Talisay The Garden Café
44 Maginhawa Street, Teachers Village, Quezon City
Open daily from 11 a.m. to 10 p.m.
(SPOT.ph) There’s nothing better than coming home to a meal prepared with love; it’s a feeling that’s wholesome enough to wash away the stress of an entire day at work (not to mention the insane traffic). And at Chef Myke “Tatung” Sarthou’s newest restaurant, Talisay The Garden Café, that lovely feeling is exactly what you get.
“The reference is really our hometown in Cebu,” explains Chef Tatung. The chef wanted to recreate all the happy family memories that he grew up with in Talisay, both in the completely revamped '60s split-level type house along Maginhawa Street that they transformed into the cozy and clean restaurant, and the uncomplicated menu.
“We’re trying to recreate some dishes we grew up with and food we also learned to love during our travels and all that,” adds Chef Tatung. Aptly, Talisay is an effort between him, his brother, Jomi, and Jomi’s wife Hanicel. The menu—and the entire restaurant—brings their love for family and food to the fore, minus all the gimmicks and crazy technical stuff surrounding the food scene now.
One great way to start off your meal, or have an extra filling merienda, is with Chef Tatung’s Lumpia Fresca (P260). The dish is a known specialty of the chef—and for good reason: soft, flavored crepes wrapped around tender ubod comes with a generous siding of thick peanut sauce. The restaurant also makes their own bread, which you can sample with a Bread Basket (P140): a hefty loaf of dense, almost sourdough-like bread is served with special butter, also made in-house with seasonal ingredients.
The Molo Soup (P140) is a light take on the classic, heartwarming Filipino dish. Chewy pork and shrimp dumplings come in a steaming hot, clear and clean chicken broth with shredded chicken and shrimp. It’s a dish that will definitely remind you of home.
For a showstopper on any dining table, the Jamon de Talisay (P580) is just what you need. Following an old family recipe, the jamon is slow-roasted in a brick oven before being glazed in a pineapple sauce for tender, melt-in-your-mouth goodness.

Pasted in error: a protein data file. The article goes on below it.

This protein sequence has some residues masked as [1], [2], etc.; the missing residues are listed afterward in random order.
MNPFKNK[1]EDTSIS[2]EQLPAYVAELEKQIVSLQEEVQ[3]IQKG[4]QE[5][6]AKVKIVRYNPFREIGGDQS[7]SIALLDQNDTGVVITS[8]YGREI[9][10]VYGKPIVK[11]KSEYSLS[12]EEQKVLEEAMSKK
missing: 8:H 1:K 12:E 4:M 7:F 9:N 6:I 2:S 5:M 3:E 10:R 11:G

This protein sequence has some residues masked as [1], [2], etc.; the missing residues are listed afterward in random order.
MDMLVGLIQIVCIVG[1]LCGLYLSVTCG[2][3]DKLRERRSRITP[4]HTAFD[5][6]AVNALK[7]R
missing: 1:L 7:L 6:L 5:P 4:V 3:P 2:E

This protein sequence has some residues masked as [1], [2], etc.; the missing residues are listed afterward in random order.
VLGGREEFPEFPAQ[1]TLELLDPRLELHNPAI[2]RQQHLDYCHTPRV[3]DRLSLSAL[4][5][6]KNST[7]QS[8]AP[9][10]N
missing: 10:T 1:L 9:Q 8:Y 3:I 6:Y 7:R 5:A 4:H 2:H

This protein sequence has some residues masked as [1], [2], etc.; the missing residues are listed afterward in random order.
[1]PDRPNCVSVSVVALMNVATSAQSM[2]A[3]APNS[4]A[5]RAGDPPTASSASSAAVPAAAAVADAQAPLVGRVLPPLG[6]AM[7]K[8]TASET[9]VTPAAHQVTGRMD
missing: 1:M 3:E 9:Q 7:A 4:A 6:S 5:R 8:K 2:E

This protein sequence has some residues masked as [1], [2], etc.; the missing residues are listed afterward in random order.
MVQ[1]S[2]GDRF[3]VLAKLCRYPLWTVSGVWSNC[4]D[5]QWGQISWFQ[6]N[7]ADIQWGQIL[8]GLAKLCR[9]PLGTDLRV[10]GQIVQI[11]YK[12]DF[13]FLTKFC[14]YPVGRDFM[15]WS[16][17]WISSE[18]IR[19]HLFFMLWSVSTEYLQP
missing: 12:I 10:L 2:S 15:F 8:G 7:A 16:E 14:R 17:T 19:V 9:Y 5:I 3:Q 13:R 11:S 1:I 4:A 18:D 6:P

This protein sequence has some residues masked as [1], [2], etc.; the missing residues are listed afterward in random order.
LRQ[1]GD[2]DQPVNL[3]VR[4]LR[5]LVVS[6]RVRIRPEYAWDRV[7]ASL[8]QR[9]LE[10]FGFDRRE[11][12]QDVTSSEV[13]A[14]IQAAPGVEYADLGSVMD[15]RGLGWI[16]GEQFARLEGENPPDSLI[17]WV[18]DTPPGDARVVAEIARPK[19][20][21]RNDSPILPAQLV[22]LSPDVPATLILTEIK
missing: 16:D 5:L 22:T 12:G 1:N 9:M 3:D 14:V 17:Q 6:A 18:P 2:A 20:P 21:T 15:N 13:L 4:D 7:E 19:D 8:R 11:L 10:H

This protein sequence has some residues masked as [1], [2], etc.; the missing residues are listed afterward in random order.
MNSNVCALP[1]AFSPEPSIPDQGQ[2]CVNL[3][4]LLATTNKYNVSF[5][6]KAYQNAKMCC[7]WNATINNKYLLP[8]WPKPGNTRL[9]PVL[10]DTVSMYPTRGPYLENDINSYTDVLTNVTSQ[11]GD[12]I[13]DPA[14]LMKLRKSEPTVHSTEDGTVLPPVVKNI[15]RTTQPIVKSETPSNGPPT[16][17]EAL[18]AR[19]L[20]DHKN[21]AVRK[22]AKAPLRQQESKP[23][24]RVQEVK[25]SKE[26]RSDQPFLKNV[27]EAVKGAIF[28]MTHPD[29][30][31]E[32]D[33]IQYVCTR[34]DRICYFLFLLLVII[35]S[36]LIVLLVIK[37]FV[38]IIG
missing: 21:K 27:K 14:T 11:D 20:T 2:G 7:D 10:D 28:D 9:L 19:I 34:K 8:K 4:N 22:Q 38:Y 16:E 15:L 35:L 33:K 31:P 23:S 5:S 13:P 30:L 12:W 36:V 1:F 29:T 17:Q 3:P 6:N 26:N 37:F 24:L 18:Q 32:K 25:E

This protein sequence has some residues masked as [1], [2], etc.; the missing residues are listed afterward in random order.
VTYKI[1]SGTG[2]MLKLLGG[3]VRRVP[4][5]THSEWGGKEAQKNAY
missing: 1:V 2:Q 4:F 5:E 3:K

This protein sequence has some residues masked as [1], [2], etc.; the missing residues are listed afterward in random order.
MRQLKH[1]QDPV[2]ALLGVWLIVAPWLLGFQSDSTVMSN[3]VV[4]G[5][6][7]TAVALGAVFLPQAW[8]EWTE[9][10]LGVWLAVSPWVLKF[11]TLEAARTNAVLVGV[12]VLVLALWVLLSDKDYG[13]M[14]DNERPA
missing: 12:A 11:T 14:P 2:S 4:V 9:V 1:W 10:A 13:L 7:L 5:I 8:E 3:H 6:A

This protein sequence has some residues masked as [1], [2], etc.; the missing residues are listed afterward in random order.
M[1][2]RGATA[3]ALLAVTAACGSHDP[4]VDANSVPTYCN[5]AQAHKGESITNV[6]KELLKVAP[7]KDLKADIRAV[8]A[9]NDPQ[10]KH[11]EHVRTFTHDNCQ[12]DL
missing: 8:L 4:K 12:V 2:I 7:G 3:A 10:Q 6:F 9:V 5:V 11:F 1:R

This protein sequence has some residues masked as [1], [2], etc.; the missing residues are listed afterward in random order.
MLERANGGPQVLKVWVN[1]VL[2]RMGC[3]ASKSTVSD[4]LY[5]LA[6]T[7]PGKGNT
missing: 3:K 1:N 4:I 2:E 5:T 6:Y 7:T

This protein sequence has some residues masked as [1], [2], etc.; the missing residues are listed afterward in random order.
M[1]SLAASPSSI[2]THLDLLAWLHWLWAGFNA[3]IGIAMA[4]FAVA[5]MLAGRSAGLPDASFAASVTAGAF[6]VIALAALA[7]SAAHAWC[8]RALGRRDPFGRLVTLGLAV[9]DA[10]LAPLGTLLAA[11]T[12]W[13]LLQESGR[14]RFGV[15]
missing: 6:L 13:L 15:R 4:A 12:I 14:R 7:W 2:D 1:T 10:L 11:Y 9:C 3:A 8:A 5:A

Another meaty offering is the Karne Norte con Patatas (P590), with chunks of prime beef cured for two days and roasted for four hours slathered in thick gravy and completed with potato wedges.
If you think fish would prove to be lighter fare, then the Pescado y Coco (P800) will have you thinking twice. Chef Tatung explains that most of the recipes are his own versions, but for this dish, he stuck with his lola’s classic mix—presumably because it was already the best that it could be. An entire pampano is slowly cooked in a thick sauce of coconut cream, ginger, tomatoes and secret spices, with an added kick of heat from sili; making for an unbeatable taste that is rich but not cloying.
While the pampano may be an homage to Chef Tatung’s grandmother, the Paella Mixta (P790) is all his. Served in a paella dish big enough to serve up to four people—though it might be difficult to stick to your fair share—it’s a flavorful mix of tender seafood and tasty chicken on a bed of rice, with just the right amount of crunch at the bottom.
The Talisay Lemonada (P90) is an excellent pick-me-up to restart your palate after a heavy meal. It’s made with three kinds of citrus and a bit of mint for a refreshing hit.
And for a final note, Chef Tatung has brought back his classic cassava cake—but this time, in cheesecake form. The Cassava Cheesecake (P220/slice, P1,600/whole) is made with a polvoron base, rich creamy cheesecake, soft cassava, and of course, a torched topper for a sweet, caramel taste.
Talisay is all about homecoming, and that warm feeling is celebrated from the restaurant’s interiors down to every dish and drink they offer. Chef Tatung jokingly calls their fare “Pinoy-sosyal” but it’s easy to see that there’s nothing snobbish about it at all. “Everything here is made from scratch; you don’t rush these kinds of things, especially kapag may bisita ka,” explains the chef. And in fast-paced Metro Manila, Talisay is one of those few places where you can come home and take everything slow.
Photos by Vincent Coscolluela